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Out of the comfort zone

Students at a virtual school develop confidence, tackle social anxiety through community service.

5 min read


Out of the comfort zone


In my experience as a teacher in a virtual environment, online students have some distinct advantages over students in traditional “brick-and-mortar” schools. In addition to a myriad of services, virtual schools let teachers monitor their students’ class work and assignment completion in a closer, more comprehensive way. They can better help students keep up or catch up with their schoolwork. For students who have experienced bullying, a virtual school is an emotionally safer environment. The wall of privacy works to level the social environment and helps students enjoy more equity and safety. 

However, this same wall of safety can easily result in students being isolated from their peers and contact with their communities.

At Insight School of Washington, we have implemented a special social-emotional learning (SEL) curriculum to teach students the valuable skills they need in order to face life’s challenges and connect with people. The curriculum leads the students through the seven mindsets found to be the driving factors for many highly successful people. After each lesson, it assigns journal writing for students to reflect on implementing the concepts in their own life.

In addition to the journal assignments provided, this year I decided to give my students an assignment to raise money or donate time to a cause they felt passionate about. The assignment was to identify the cause they wanted to help, then contact the organization to set up a meeting with a lead person. At the meeting, they were to ask what the organization needed most and once they knew, to find a way to fill the stated need. I had felt inspired to do more service by the curriculum and I began to think that community service was an essential part of implementing and practicing the seven mindsets. Students can learn so much from service, and it would give them time away from their computers and get them deeply involved in their community.

The kids were on board as soon as I assigned their new challenge. One student collected dog food for the local animal shelter; another student collected money and purchased new pillows for a homeless shelter. The students who participated found the service enriched their lives. They felt good about what they were doing and looked for more ways to serve.

One student, however, struggled with the entire concept. He had developed a social life that circled entirely around the computer. I had to keep encouraging him to find his cause. This was not easy for him, but he recently found a cause and started volunteering. He now goes to a retirement home twice a week and teaches the people to set up email and social media like Facebook in order to connect with their families and friends. He loves doing it, and the people are enjoying working with him.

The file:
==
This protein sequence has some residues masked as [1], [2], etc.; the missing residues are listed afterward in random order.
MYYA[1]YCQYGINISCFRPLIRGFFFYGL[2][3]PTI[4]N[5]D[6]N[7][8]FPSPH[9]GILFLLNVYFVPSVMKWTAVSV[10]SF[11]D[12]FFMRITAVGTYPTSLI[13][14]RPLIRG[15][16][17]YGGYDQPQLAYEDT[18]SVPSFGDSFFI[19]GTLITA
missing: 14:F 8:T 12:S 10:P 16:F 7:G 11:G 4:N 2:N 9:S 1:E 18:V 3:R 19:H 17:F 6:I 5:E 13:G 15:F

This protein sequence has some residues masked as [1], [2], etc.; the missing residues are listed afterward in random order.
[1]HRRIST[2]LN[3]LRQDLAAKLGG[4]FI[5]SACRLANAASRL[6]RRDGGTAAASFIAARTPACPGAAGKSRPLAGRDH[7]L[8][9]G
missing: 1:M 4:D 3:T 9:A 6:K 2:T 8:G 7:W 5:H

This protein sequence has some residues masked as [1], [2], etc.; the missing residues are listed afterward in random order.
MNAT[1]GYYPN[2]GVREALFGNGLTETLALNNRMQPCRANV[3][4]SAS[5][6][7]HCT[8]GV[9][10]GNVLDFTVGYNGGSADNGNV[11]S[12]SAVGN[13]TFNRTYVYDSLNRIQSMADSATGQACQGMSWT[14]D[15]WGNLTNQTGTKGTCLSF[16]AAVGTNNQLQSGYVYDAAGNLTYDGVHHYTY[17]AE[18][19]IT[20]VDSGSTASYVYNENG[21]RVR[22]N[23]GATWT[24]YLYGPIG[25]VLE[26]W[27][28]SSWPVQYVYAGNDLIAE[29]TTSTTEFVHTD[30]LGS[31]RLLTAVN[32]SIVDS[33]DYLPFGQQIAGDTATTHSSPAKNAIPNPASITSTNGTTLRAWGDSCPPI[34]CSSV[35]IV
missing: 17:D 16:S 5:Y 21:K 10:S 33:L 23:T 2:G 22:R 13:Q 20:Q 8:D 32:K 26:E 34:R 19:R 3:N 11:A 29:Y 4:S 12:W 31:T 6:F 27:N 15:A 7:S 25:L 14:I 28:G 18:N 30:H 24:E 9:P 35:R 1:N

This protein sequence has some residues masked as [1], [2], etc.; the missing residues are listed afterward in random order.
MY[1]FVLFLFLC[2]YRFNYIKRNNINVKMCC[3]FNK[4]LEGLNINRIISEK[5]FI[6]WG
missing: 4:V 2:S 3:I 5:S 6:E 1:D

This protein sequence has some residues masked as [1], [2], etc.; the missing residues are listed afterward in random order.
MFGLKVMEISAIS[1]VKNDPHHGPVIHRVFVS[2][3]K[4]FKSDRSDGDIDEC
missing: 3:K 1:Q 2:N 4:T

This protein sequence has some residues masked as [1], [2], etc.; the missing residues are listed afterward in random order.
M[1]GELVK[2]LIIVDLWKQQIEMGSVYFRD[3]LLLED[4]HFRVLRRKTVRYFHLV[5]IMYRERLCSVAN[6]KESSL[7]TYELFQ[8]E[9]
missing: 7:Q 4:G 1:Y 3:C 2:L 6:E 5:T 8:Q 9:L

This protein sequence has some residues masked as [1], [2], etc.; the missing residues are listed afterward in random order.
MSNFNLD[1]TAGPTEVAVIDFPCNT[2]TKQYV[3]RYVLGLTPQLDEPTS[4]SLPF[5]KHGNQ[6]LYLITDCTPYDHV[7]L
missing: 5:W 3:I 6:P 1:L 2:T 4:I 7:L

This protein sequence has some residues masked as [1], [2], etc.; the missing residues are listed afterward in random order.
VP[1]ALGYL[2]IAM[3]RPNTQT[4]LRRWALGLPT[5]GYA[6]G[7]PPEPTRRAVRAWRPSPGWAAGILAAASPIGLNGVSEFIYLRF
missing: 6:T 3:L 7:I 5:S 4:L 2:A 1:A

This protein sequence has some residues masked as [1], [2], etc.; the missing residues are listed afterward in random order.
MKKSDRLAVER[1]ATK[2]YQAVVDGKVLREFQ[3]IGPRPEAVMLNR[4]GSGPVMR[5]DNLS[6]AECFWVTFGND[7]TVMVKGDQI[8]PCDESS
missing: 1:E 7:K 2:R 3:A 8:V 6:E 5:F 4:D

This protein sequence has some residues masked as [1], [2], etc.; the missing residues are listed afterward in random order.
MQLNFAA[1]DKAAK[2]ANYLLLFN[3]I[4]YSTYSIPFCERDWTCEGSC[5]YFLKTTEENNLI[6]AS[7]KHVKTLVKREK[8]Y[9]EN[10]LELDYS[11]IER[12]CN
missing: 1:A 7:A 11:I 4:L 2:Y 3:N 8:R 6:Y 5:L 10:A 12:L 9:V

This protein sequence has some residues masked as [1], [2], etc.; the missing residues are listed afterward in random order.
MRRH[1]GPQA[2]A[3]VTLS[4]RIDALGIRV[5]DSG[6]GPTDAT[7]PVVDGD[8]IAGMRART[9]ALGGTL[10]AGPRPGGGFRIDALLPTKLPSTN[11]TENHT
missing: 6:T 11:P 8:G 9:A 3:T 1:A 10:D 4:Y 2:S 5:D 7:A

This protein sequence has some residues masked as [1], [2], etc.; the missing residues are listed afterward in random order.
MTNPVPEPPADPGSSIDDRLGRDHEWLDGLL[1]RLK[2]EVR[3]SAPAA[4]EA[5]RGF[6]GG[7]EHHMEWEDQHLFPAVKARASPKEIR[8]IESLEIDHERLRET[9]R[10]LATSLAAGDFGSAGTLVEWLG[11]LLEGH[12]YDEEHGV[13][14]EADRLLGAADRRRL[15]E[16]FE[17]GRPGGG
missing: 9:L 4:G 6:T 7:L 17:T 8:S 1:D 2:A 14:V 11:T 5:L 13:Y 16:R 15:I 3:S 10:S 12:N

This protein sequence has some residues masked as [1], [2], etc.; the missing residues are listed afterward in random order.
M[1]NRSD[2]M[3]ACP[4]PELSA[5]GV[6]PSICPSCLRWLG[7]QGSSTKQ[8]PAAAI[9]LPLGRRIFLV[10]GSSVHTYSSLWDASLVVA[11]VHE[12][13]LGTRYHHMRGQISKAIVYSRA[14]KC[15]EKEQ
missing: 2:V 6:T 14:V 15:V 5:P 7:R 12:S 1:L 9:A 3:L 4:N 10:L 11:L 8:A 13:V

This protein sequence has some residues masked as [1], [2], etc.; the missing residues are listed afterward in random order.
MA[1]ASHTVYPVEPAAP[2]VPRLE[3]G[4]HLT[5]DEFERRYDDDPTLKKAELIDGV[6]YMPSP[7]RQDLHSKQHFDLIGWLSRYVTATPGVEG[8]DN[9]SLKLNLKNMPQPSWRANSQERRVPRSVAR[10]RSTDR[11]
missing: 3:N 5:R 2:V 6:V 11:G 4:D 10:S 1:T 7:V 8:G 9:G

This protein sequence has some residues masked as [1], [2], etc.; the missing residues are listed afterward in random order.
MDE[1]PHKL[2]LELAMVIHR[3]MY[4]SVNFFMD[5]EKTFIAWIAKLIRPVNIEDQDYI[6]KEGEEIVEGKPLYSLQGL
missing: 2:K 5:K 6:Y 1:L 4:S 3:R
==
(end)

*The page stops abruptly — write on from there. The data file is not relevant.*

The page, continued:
Because I wanted to be a good example to my students, I also picked a cause I felt was worth supporting and began to raise money for them. I was concerned about the education of the millions of children who are Syrian refugees, so I researched and found an organization called Small Projects Istanbul (SPI) This organization pays the school fees, buys the school uniforms, and hires language tutors for Syrian refugee children in Turkey. The first fundraiser I organized was called “A Very Syrian Thanksgiving.” A chef prepared a scrumptious seven-course meal of Syrian food. During the supper fundraiser, a musician and a voice artist played songs and read poetry and stories from Syrian authors. The event raised enough money that SPI added ten more children to their services. A second fundraiser, a concert, is scheduled for May 20th. The joy I feel helping this cause cannot be measured.

The joy my students feel is also obvious. I have seen increases in self-confidence, and often an uptick in their participation and success in their own education. Many of my students have experienced social anxiety or feelings of failure because they had been unsuccessful in public schools all their lives. As a result of these negative experiences, many had started to believe that living virtually was the best way to interact with others. Now, however, they go out into the community and, because of the service they are doing, they are complimented for their work and supported in socially encouraging ways. I keep in touch with their service supervisors and delight when I get photographs of them doing service as well as letters telling me how wonderful it is to have them. My students feel great about what they are doing, and I can see them moving towards a better assessment of themselves and a brighter vision of the possibilities for their lives.

Students choose online schools for a variety of reasons. I have met students with social anxiety issues, students with autism, students with department of justice issues, student athletes, student celebrities, and many homeschoolers. In the online environment, everyone is equal. Now, because of the SEL curriculum and the community service projects we have chosen, my students and I are connecting with our communities and engaging in inspiring ways. In service to causes we love, both my students and I have discovered joy and purpose that has expanded our lives and our world views in beautiful ways.

Kimberly Hinton is a special education teacher at Insight School of Washington, an online choice school by K12, where she and her students use the 7 Mindsets SEL curriculum.

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